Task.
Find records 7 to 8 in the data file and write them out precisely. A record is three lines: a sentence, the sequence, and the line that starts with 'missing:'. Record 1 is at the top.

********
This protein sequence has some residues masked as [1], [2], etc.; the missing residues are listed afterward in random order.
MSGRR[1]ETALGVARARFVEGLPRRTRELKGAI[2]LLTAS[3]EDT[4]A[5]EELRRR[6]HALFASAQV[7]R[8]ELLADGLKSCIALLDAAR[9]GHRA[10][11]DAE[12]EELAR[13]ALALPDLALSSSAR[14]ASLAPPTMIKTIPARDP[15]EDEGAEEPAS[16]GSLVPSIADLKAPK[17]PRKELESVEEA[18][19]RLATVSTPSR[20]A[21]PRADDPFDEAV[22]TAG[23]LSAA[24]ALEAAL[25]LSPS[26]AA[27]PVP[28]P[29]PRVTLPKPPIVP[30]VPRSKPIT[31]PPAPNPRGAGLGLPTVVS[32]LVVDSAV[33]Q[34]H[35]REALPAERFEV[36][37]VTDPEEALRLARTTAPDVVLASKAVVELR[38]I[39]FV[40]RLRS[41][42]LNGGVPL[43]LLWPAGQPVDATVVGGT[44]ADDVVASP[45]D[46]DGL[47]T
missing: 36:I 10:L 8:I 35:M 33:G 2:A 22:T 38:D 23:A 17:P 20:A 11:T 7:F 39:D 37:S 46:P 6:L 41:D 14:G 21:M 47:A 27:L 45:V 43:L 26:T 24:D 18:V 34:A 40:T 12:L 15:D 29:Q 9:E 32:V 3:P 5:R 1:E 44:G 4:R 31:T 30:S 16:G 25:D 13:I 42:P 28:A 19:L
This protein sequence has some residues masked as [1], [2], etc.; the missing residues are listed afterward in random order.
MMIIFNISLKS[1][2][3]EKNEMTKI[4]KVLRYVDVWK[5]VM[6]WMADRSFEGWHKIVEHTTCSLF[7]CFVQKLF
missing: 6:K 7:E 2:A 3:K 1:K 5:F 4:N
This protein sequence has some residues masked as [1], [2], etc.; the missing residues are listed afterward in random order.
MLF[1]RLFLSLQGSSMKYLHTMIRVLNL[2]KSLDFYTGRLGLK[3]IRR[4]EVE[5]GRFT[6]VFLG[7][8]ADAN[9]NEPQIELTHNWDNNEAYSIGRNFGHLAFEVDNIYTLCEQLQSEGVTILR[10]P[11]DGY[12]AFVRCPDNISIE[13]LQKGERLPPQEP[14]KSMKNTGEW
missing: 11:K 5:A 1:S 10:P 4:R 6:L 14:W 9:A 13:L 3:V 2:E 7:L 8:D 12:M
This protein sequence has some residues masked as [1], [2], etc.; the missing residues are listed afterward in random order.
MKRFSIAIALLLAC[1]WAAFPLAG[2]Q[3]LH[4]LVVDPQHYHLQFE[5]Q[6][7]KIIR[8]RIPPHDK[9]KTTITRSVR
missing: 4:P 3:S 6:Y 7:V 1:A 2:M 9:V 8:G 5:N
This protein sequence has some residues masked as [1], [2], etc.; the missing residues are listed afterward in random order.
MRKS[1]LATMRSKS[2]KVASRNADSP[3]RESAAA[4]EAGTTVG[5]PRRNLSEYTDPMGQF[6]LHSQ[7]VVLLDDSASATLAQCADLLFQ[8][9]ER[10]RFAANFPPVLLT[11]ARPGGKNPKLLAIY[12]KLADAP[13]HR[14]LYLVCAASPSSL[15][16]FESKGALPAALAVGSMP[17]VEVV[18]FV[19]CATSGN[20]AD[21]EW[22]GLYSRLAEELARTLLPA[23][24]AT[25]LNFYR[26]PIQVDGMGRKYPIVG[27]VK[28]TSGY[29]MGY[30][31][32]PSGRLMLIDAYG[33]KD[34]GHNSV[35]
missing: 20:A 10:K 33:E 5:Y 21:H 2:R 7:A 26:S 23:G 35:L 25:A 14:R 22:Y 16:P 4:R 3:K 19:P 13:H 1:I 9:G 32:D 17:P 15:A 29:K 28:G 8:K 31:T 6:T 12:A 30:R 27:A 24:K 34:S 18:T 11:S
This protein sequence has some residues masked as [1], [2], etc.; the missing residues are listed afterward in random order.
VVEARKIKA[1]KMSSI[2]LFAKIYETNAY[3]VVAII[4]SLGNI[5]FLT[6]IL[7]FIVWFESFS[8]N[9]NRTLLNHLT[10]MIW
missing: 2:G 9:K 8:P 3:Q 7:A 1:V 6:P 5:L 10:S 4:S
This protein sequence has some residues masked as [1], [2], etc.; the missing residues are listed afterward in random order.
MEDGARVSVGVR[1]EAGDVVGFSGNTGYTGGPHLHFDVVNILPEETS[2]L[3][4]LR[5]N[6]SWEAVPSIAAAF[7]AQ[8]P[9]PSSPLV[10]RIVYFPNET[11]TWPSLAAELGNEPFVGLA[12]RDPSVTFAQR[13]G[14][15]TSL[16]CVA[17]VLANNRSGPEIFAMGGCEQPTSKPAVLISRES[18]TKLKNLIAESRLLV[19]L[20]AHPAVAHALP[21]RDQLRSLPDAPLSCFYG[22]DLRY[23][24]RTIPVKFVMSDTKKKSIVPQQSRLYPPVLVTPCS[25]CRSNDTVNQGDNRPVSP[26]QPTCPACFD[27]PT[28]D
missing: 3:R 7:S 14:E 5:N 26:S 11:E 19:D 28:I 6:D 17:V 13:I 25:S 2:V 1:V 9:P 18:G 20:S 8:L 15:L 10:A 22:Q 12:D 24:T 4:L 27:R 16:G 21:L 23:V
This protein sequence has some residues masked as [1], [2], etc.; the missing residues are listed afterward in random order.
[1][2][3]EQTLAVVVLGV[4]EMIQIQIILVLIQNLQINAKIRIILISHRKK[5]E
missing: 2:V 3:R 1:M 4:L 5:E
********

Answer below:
This protein sequence has some residues masked as [1], [2], etc.; the missing residues are listed afterward in random order.
MEDGARVSVGVR[1]EAGDVVGFSGNTGYTGGPHLHFDVVNILPEETS[2]L[3][4]LR[5]N[6]SWEAVPSIAAAF[7]AQ[8]P[9]PSSPLV[10]RIVYFPNET[11]TWPSLAAELGNEPFVGLA[12]RDPSVTFAQR[13]G[14][15]TSL[16]CVA[17]VLANNRSGPEIFAMGGCEQPTSKPAVLISRES[18]TKLKNLIAESRLLV[19]L[20]AHPAVAHALP[21]RDQLRSLPDAPLSCFYG[22]DLRY[23][24]RTIPVKFVMSDTKKKSIVPQQSRLYPPVLVTPCS[25]CRSNDTVNQGDNRPVSP[26]QPTCPACFD[27]PT[28]D
missing: 3:R 7:S 14:E 5:N 26:S 11:E 19:D 28:I 6:D 17:V 13:I 25:S 2:V 1:V 9:P 18:G 20:S 8:L 15:L 10:A 22:Q 12:D 24:T 4:L 27:R 16:G 21:L 23:V
This protein sequence has some residues masked as [1], [2], etc.; the missing residues are listed afterward in random order.
[1][2][3]EQTLAVVVLGV[4]EMIQIQIILVLIQNLQINAKIRIILISHRKK[5]E
missing: 2:V 3:R 1:M 4:L 5:E